Take a moment to imagine it: A three-day weekend, every weekend.
Time for unavoidable chores like laundry, yes. But also plenty of time left over to, you know, breathe. Do something fun on your own or with your family or friends. Or maybe even several fun things, because you actually have time for them.
But maybe most important of all, time to simply enjoy our lives a bit more without defining them via what we do.
While all this sounds like the idle fantasy of the painfully overworked, it’s actually grown into something much more than that. America looked on with jealousy as many Europeans adapted the four-day work week, going as far as to make it standard across the entirety of Belgium.
“You’d never see that here,” many a U.S. employee muttered as they crawled into yet another 60+ hour week.
But somehow, some way, the movement keeps growing. Even the infamously-overworked Japan is trying it out, with Panasonic (PCRFY) offering it as an official option for all employees.
In many places where it’s not official yet, trials of how it affects employee mental health are being conducted, including Iceland, Spain, the U.K., and —yes — even America.
What Companies Offer a Four-Day Work Week Now?
For smaller, often all-remote businesses, it made sense to simply log on to a laptop at home then to pay to rent a physical office space.
The video game industry also embraced the trend early on, and while it was also just indies at first, Eidos Montreal (EIDX) – Get Eidos Therapeutics Inc Report was the first big budget studio to get on board in October 2021.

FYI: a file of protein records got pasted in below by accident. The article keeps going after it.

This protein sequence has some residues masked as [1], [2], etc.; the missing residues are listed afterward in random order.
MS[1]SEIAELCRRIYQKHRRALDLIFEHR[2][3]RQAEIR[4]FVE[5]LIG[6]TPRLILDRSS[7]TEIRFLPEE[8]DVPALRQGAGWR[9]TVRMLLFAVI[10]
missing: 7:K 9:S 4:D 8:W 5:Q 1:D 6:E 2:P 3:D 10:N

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Microsoft (MSFT) – Get Microsoft Corporation Report also tested it out in Japan in 2019, and Shake Shack (SHAK) – Get Shake Shack, Inc. Class A Report was testing a trial as well, which went on pause when the pandemic hit.
Why The Four-Day Work Week is Gaining Momentum
According to Joe O’Connor, Global Chief Executive Officer of the 4 Day Week Global Foundation, many more companies are in the testing phase as well.
“38 companies recruited across the U.S. and Canada are currently in the trial, with most starting April 1,” O’Connor told TheStreet in a phone interview.
“We’ve moved on from the point of advocating to responding to this rolling ball of more and more companies and governments interested [to give it a try].”
Founded in 2018, the 4 Day Week Global Foundation is a not-for-profit community created by philanthropists Andrew Barnes and Charlotte Lockhart to provide support for businesses that want to try out a four-day work week.
It offers a pilot program, as well as extensive data on how a four-day work week affects employee happiness, productivity, and more.
O’Connor says Covid played a big role in encouraging more companies to consider offering a four-day work week.
“These long-ingrained societal and cultural norms, it takes big disruptors to move these things,” he said.
“But [the pandemic has] also turned the four-day work week into a competitive issue. A few years ago, companies were looking to it for productivity and well-being. Now, people are coming to us to try to give themselves an edge to retain better people.”
When it comes to working from home or hybrid, O’Connor says that offering these are no longer a competitive advantage, but a basic expectation after Covid spotlighted just many people could work remotely.
“Quality of life has become the new frontier for competition, especially for younger workers,” he said.
But can we really expect to see the four day workweek become a possibility for all of us, especially those working for large scale companies? O’Connor says yes, he’s seeing it happening in real time.
“If you’re a small start-up, the bureaucracy is much lesser and it’s easier to make it happen,” he says. “But we’ve seen bigger companies going for the trial now (such as Unilever’s (UL) – Get Unilever Plc Report New Zealand branch). Maybe running a targeted trial is a good way to test it out.”